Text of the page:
The CACR does not define “owned or controlled.”  That’s probably because everyone — except apparently OFAC — understands what that means, namely that the U.S. company owns 100 percent of the company or some lesser amount coupled with de jure or de facto control. In the case of a 50/50 joint venture neither party owns or controls the venture.  (Owned in this context cannot mean any interest, no matter the size, since that would render the addition of “or controlled” unnecessary).

To make matters worse, OFAC is — yet again — punishing a company for complying with applicable foreign law.   Anyone who reads this blog knows that I have pointed out time and time again that it is illegal for companies doing business in the European Union. Council Regulation (EC) No 2271/96 of 22 November 1996 prohibits companies incorporated in the E.U., such as BCC Corporate SA, from complying with the U.S. embargo on Cuba. OFAC does not, of course, mention BCC’s obligation to comply with local law or even cite it as a mitigating factor here. This is particularly egregious where the company at issue is not even subject to U.S. jurisdiction.

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Copyright © 2017 Clif Burns. All Rights Reserved.
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OFAC Fines Canadian Bank for Complying with Canadian Law

Posted by at 6:29 pm on January 31, 2017
Category: Cuba SanctionsEconomic SanctionsForeign CountermeasuresOFAC

Caught in the Act by Exile on Ontario Street [CC-BY-SA-2.0 (], via Flickr [cropped and processed]The Office of Foreign Assets Control (“OFAC”) recently whacked “Toronto-Dominion Bank … a financial institution headquartered in Toronto, Canada,” with a $516,105 fine for various sanctions violations including — get this — maintaining bank accounts for 62 Cubans in Canada.  Yes, OFAC is now going after Canadian banks for holding accounts for Cubans in Canada, apparently under the common delusion that Canada is the 51st state.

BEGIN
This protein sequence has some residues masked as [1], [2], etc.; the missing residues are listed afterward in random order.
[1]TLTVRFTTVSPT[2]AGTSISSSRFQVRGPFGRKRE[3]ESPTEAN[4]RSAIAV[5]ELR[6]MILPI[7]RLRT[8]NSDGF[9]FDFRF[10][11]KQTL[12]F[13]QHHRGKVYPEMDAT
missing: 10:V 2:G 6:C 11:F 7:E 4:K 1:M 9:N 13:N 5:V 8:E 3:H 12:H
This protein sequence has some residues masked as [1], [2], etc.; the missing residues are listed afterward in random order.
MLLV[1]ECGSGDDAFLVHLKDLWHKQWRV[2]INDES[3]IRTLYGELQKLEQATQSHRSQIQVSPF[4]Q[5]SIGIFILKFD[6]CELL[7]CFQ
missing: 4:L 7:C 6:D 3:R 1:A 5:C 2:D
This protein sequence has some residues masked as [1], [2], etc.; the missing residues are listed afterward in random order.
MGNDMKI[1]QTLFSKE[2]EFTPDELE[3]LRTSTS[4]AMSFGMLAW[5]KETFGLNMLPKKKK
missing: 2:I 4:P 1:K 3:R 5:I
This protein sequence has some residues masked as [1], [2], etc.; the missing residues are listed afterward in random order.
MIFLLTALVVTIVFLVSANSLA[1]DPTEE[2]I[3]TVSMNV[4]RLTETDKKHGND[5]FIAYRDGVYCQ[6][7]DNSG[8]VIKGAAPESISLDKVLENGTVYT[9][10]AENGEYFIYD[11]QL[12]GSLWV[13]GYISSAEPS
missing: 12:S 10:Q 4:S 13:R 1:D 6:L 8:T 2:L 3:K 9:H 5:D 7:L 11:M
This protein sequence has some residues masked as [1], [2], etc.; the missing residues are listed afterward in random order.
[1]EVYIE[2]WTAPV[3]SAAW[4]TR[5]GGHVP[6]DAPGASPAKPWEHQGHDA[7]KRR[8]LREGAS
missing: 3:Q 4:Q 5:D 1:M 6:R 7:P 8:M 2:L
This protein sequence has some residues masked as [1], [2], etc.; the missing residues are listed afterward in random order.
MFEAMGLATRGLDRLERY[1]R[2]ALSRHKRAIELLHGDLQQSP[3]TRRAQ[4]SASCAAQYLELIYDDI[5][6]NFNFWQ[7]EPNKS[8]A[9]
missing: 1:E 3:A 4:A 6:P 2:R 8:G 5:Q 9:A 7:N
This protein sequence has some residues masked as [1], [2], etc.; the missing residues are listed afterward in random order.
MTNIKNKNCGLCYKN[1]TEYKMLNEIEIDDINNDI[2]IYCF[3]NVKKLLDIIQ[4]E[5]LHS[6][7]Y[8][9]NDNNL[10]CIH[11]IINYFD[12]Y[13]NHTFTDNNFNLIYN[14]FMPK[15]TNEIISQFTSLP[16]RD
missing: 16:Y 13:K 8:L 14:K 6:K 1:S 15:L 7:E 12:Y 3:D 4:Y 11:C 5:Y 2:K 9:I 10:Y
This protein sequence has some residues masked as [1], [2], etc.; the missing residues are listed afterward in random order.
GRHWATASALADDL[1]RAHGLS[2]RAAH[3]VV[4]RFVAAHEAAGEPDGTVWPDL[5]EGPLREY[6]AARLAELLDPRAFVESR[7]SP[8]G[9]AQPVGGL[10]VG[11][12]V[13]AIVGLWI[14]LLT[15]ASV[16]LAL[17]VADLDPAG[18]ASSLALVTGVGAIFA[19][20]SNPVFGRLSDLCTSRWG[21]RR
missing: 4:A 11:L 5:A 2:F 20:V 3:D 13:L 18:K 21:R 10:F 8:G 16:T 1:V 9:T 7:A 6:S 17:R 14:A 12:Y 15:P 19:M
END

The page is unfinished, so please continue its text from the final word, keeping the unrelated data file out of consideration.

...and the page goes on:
Of course, part of the problem here may be the endemic sloppiness in OFAC reports of its penalty actions. It’s not at all clear exactly what corporate entity is involved, as Toronto-Dominion Bank is not the name of any corporate entity that I could locate. It appears to be a reference to TD Bank Group, a Canadian corporation headquartered in Toronto, and not a reference to its U.S. banking subsidiary TD Bank, N.A., if for no other reason than that the U.S. banking operation does not have branches in Canada.

The jurisdictional hook alleged by OFAC to cause Cuban accounts in a Canadian bank to be illegal under U.S. law is, apparently, this:

Between August 7, 2007 and January 24, 2011, TD Bank processed 99 transactions totaling $459,341.62 to or through the United States on behalf of these customers in apparent violation of the CACR